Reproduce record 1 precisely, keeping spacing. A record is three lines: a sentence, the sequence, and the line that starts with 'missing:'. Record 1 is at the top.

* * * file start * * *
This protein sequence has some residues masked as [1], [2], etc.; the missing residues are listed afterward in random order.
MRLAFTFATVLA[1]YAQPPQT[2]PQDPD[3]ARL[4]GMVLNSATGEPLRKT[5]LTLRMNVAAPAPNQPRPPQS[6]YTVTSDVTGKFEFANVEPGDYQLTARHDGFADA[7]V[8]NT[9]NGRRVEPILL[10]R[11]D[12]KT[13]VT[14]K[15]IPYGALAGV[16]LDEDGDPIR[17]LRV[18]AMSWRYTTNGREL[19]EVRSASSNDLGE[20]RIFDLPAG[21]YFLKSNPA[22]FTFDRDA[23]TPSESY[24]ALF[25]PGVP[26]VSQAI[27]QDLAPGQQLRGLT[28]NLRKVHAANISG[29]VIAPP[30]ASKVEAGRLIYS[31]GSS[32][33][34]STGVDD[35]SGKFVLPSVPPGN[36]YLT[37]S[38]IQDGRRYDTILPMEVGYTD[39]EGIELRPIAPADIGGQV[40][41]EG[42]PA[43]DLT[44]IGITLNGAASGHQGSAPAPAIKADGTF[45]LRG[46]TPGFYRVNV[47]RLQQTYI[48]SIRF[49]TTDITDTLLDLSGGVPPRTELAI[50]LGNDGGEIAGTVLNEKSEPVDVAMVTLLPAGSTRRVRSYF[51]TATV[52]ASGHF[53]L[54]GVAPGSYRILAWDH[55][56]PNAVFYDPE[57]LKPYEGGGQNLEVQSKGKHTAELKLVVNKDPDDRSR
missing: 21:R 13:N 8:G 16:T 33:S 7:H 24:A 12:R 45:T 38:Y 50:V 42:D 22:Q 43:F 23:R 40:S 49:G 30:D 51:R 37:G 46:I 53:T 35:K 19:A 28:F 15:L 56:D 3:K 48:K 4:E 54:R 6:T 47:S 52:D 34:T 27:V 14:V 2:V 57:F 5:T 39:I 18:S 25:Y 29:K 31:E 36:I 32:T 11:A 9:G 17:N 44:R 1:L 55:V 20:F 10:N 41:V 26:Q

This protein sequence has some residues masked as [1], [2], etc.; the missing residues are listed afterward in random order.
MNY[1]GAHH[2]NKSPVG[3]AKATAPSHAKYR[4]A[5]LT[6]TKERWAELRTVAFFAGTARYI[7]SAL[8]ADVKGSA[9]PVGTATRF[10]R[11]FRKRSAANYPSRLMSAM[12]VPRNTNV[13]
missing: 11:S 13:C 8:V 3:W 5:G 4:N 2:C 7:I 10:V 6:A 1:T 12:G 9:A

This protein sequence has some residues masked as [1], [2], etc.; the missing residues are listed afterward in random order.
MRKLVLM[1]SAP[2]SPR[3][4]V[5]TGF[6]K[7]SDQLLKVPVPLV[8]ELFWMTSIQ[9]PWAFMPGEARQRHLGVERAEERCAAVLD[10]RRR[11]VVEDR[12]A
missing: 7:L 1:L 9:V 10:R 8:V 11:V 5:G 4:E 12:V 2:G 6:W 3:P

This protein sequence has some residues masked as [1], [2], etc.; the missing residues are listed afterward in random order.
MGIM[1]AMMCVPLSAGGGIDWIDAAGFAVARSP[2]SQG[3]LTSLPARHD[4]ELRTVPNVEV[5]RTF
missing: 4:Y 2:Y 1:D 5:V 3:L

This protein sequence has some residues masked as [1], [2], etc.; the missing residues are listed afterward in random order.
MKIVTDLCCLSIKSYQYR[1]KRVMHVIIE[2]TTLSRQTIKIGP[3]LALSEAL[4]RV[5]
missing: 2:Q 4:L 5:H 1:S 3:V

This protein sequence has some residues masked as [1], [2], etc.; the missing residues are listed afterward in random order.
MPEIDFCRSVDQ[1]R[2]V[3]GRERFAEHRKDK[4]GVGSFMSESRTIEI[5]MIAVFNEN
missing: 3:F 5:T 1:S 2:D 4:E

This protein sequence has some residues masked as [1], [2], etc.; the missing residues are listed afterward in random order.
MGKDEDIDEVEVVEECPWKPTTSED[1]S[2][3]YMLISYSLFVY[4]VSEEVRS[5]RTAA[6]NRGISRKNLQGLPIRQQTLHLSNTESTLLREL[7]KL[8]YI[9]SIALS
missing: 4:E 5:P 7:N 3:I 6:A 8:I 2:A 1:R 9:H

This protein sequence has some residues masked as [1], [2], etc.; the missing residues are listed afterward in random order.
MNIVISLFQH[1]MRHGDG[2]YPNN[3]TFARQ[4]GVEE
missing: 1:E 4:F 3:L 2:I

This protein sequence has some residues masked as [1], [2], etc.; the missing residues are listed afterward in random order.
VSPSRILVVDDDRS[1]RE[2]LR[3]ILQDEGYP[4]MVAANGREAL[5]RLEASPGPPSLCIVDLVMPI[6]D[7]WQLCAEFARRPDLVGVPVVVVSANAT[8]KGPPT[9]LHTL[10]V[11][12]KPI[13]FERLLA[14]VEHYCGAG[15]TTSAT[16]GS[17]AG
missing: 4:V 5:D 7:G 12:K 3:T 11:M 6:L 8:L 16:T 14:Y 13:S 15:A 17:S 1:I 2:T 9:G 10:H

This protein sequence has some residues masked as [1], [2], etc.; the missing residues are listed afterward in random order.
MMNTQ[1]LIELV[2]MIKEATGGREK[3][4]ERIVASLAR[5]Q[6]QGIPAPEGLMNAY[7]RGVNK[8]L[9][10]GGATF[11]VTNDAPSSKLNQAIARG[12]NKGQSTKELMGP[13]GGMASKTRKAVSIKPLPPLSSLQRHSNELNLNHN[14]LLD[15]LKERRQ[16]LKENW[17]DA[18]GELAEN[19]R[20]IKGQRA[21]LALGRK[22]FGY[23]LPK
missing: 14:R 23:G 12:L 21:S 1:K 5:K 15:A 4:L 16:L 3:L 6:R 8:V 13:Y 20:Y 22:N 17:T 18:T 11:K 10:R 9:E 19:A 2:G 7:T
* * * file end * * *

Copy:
This protein sequence has some residues masked as [1], [2], etc.; the missing residues are listed afterward in random order.
MRLAFTFATVLA[1]YAQPPQT[2]PQDPD[3]ARL[4]GMVLNSATGEPLRKT[5]LTLRMNVAAPAPNQPRPPQS[6]YTVTSDVTGKFEFANVEPGDYQLTARHDGFADA[7]V[8]NT[9]NGRRVEPILL[10]R[11]D[12]KT[13]VT[14]K[15]IPYGALAGV[16]LDEDGDPIR[17]LRV[18]AMSWRYTTNGREL[19]EVRSASSNDLGE[20]RIFDLPAG[21]YFLKSNPA[22]FTFDRDA[23]TPSESY[24]ALF[25]PGVP[26]VSQAI[27]QDLAPGQQLRGLT[28]NLRKVHAANISG[29]VIAPP[30]ASKVEAGRLIYS[31]GSS[32][33][34]STGVDD[35]SGKFVLPSVPPGN[36]YLT[37]S[38]IQDGRRYDTILPMEVGYTD[39]EGIELRPIAPADIGGQV[40][41]EG[42]PA[43]DLT[44]IGITLNGAASGHQGSAPAPAIKADGTF[45]LRG[46]TPGFYRVNV[47]RLQQTYI[48]SIRF[49]TTDITDTLLDLSGGVPPRTELAI[50]LGNDGGEIAGTVLNEKSEPVDVAMVTLLPAGSTRRVRSYF[51]TATV[52]ASGHF[53]L[54]GVAPGSYRILAWDH[55][56]PNAVFYDPE[57]LKPYEGGGQNLEVQSKGKHTAELKLVVNKDPDDRSR
missing: 21:R 13:N 8:G 16:T 33:S 7:H 24:A 12:R 45:T 38:Y 50:V 42:D 22:Q 43:F 23:R 40:S 49:G 30:D 51:R 37:G 46:I 53:T 35:K 19:A 28:F 15:L 56:D 3:K 48:K 4:E 54:R 6:T 47:S 52:D 34:T 27:V 14:V 2:V 57:F 5:T 39:I 18:S 25:Y 29:K 31:E 36:I 32:T 11:A 9:G 17:N 44:R 1:L 55:V 20:F 10:N 41:V 26:Q